- Series: New Tales of the Vampires (Book 1)
- Mass Market Paperback: 368 pages
- Publisher: Ballantine Books; 1rst Ballantine Book Edition edition edition (December 26, 1998)
- Language: English
- ISBN-10: 0345422384
- ISBN-13: 978-0345422385
- Product Dimensions: 4.3 x 0.9 x 6.9 inches
- Shipping Weight: 7.2 ounces (View shipping rates and policies)
- Average Customer Review: 4.1 out of 5 stars See all reviews (504 customer reviews)
- Amazon Best Sellers Rank: #119,385 in Books (See Top 100 in Books)
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Pandora (New Tales of the Vampires) Mass Market Paperback – December 26, 1998
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Fans of the ever-popular vampire tales are treated to a journey through ancient Rome as they hear the story of Pandora, and how she became a blood drinker. The mellifluous voice of British actress Janet McTeer makes for a dreamlike telling of the first-person narrative which takes place in the days of Tiberius, Ovid, and an empire that is starting to turn in on itself. Listeners learn of the cunning and impassioned narrator's happy days of growing up in the house of her father, a respected Roman statesman, her forced escape to Antioch and her dreams and visions of an Egyptian queen that foretell her fate. As well as the tumble of violent and supernatural events that lead to her beloved Marius sinking his teeth into her beautiful neck. Pandora's box it now seems is a sarcophagus! While Rice's usual chill and suspense seem somewhat removed given the period setting, the author paints a particularly rich picture of daily life in the Roman empire through the characters' discourses on contemporary issues of the day, and their actions in response to real historical events. --Anne Depue (Running time: 3 hours; 2 cassettes)
From Publishers Weekly
Although Rice bid goodbye to the vampire Lestat in Memnoch the Devil, her fifth novel in The Vampire Chronicles, she has not abandoned vampires altogether. Two installments are planned this year in her New Tales of the Vampires series, and in the first of these, the ancient vampire Pandora tells her story. Urged on by David Talbot?fledgling vampire, self-appointed chronicler and former psychic detective?Pandora documents in sophisticated detail her pre-vampire existence as the privileged daughter of a Roman senator. She's a curious character, first introduced in The Queen of the Damned, in which Marius described her as the Greek courtesan who seduced him into making her a vampire and helped him care for the vampire progenitors until strife forced them apart. Here, Pandora herself sets the record straight. Born early in Augustus's reign, the educated, spirited Pandora was no courtesan?though we do see her challenge the sexual mores of her moment. When Tiberius brings chaos to Rome, and dishonor and death to Pandora's family, she goes to Antioch and tries to solve the mystery of her compelling blood dreams about Egypt. There, she reunites with her childhood crush, Marius, and learns from him what it means to be a vampire. Along the way, we find little of Rice's trademark eroticism, but Pandora has long been one of her more elusive characters, so fans will relish this vivid rendering of her life and times. Random House audio.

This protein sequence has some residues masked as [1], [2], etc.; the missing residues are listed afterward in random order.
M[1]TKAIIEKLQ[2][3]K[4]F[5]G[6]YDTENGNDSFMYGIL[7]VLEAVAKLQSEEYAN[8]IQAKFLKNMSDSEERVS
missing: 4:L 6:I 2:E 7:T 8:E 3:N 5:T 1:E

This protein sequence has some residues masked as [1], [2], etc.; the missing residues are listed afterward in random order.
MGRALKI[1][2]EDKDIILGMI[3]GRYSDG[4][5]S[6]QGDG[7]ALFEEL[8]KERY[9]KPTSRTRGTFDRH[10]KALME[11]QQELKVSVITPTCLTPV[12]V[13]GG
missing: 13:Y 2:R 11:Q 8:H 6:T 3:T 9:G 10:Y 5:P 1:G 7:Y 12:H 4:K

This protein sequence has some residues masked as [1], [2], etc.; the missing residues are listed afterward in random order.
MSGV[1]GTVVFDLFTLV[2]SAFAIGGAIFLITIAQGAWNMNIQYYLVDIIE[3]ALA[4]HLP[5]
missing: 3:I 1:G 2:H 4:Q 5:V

Copyright 1998 Reed Business Information, Inc.
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Top Customer Reviews
Pandora goes back to Roman times (Anne Rice is great with history--really does her research) then goes into the 20th century.
This book is basically a journal written to David Talbot about Pandora's human life, her life was a free un-married woman in Antioch, her vampire origin, and the complicated relationship she had with Marius. I know many other fans wouldn't put this book at the top of their list but this one is special as it is the only one of her vampire novels in the voice of a woman. Also, how can you not love the ancient world? I get my vampires and historical fiction in one swoop!
As per her usual set, Rice mixes storytelling and sensuality with philosophy on human nature, but the deeper meaning seemed rushed. In addition, Pandora's split with Marius felt rushed. Finally, I would have enjoyed more about Pandora's time without Marius and her interactions with other vampires.
Overall, I enjoyed the story but it could have been so much more.